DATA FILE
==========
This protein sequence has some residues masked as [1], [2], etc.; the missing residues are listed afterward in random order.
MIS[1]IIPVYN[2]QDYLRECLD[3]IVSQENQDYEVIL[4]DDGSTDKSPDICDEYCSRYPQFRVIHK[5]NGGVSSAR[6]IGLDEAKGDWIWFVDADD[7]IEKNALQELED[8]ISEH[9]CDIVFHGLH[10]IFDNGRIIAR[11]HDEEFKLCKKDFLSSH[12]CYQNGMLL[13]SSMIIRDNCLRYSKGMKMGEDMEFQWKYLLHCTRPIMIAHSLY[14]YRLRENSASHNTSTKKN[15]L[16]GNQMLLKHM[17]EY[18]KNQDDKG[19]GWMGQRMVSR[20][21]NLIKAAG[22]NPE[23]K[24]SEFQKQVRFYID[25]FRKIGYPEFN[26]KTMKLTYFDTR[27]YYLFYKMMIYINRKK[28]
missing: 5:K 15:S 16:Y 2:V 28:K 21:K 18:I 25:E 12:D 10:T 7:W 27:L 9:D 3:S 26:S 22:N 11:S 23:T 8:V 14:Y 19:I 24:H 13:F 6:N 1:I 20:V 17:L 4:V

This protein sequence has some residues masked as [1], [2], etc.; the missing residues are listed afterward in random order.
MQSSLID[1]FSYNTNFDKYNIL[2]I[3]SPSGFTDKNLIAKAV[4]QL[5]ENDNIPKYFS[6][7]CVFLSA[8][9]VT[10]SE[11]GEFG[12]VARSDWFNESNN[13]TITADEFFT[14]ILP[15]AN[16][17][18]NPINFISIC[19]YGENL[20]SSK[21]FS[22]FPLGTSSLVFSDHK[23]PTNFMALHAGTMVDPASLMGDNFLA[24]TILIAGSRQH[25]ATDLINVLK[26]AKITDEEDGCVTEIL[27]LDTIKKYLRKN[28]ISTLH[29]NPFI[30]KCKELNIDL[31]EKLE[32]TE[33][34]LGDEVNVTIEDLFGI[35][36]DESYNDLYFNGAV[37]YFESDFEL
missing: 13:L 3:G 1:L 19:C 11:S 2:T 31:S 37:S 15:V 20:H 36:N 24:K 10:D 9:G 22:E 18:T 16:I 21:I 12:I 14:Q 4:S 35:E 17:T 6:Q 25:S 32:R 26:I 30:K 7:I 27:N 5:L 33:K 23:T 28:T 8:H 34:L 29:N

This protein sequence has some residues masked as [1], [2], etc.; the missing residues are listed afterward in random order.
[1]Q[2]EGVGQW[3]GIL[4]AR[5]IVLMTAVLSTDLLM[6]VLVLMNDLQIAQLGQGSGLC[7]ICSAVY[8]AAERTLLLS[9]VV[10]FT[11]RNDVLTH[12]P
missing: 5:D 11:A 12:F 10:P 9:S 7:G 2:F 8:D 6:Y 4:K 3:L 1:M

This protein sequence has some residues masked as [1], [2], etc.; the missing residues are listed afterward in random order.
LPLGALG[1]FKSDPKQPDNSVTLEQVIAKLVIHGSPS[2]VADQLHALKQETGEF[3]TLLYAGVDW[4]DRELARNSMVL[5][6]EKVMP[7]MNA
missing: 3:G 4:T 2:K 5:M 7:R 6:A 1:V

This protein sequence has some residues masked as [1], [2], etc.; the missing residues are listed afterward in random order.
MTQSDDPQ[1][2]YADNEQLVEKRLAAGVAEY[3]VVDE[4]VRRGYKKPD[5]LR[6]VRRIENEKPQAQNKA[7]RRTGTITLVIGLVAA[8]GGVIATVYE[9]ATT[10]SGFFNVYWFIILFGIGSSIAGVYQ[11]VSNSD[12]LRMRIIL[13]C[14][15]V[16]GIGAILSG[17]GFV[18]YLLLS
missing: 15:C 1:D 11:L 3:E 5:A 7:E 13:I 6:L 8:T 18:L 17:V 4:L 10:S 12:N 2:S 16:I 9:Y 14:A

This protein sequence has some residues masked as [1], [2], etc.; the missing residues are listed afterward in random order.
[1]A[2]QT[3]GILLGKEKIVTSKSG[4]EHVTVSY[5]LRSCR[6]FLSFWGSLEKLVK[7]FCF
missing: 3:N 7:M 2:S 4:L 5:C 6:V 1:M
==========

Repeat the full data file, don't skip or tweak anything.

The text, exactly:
This protein sequence has some residues masked as [1], [2], etc.; the missing residues are listed afterward in random order.
MIS[1]IIPVYN[2]QDYLRECLD[3]IVSQENQDYEVIL[4]DDGSTDKSPDICDEYCSRYPQFRVIHK[5]NGGVSSAR[6]IGLDEAKGDWIWFVDADD[7]IEKNALQELED[8]ISEH[9]CDIVFHGLH[10]IFDNGRIIAR[11]HDEEFKLCKKDFLSSH[12]CYQNGMLL[13]SSMIIRDNCLRYSKGMKMGEDMEFQWKYLLHCTRPIMIAHSLY[14]YRLRENSASHNTSTKKN[15]L[16]GNQMLLKHM[17]EY[18]KNQDDKG[19]GWMGQRMVSR[20][21]NLIKAAG[22]NPE[23]K[24]SEFQKQVRFYID[25]FRKIGYPEFN[26]KTMKLTYFDTR[27]YYLFYKMMIYINRKK[28]
missing: 5:K 15:S 16:Y 2:V 28:K 21:K 18:I 25:E 12:D 10:T 7:W 27:L 9:D 3:S 26:S 22:N 11:S 23:T 8:V 14:Y 19:I 24:H 13:F 6:N 1:I 20:V 17:L 4:V

This protein sequence has some residues masked as [1], [2], etc.; the missing residues are listed afterward in random order.
MQSSLID[1]FSYNTNFDKYNIL[2]I[3]SPSGFTDKNLIAKAV[4]QL[5]ENDNIPKYFS[6][7]CVFLSA[8][9]VT[10]SE[11]GEFG[12]VARSDWFNESNN[13]TITADEFFT[14]ILP[15]AN[16][17][18]NPINFISIC[19]YGENL[20]SSK[21]FS[22]FPLGTSSLVFSDHK[23]PTNFMALHAGTMVDPASLMGDNFLA[24]TILIAGSRQH[25]ATDLINVLK[26]AKITDEEDGCVTEIL[27]LDTIKKYLRKN[28]ISTLH[29]NPFI[30]KCKELNIDL[31]EKLE[32]TE[33][34]LGDEVNVTIEDLFGI[35][36]DESYNDLYFNGAV[37]YFESDFEL
missing: 13:L 3:G 1:L 19:C 11:S 2:T 31:S 37:S 15:V 20:H 36:N 24:K 10:D 9:G 22:E 18:T 16:I 21:I 12:I 14:Q 4:S 35:E 17:T 6:Q 25:S 32:R 26:I 30:K 7:I 27:N 5:L 33:K 23:T 28:T 8:H 34:L 29:N

This protein sequence has some residues masked as [1], [2], etc.; the missing residues are listed afterward in random order.
[1]Q[2]EGVGQW[3]GIL[4]AR[5]IVLMTAVLSTDLLM[6]VLVLMNDLQIAQLGQGSGLC[7]ICSAVY[8]AAERTLLLS[9]VV[10]FT[11]RNDVLTH[12]P
missing: 5:D 11:A 12:F 10:P 9:S 7:G 2:F 8:D 6:Y 4:K 3:L 1:M

This protein sequence has some residues masked as [1], [2], etc.; the missing residues are listed afterward in random order.
LPLGALG[1]FKSDPKQPDNSVTLEQVIAKLVIHGSPS[2]VADQLHALKQETGEF[3]TLLYAGVDW[4]DRELARNSMVL[5][6]EKVMP[7]MNA
missing: 3:G 4:T 2:K 5:M 7:R 6:A 1:V

This protein sequence has some residues masked as [1], [2], etc.; the missing residues are listed afterward in random order.
MTQSDDPQ[1][2]YADNEQLVEKRLAAGVAEY[3]VVDE[4]VRRGYKKPD[5]LR[6]VRRIENEKPQAQNKA[7]RRTGTITLVIGLVAA[8]GGVIATVYE[9]ATT[10]SGFFNVYWFIILFGIGSSIAGVYQ[11]VSNSD[12]LRMRIIL[13]C[14][15]V[16]GIGAILSG[17]GFV[18]YLLLS
missing: 15:C 1:D 11:L 3:E 5:A 7:E 13:I 6:L 8:T 18:L 17:V 4:L 10:S 12:N 2:S 16:I 9:Y 14:A

This protein sequence has some residues masked as [1], [2], etc.; the missing residues are listed afterward in random order.
[1]A[2]QT[3]GILLGKEKIVTSKSG[4]EHVTVSY[5]LRSCR[6]FLSFWGSLEKLVK[7]FCF
missing: 3:N 7:M 2:S 4:L 5:C 6:V 1:M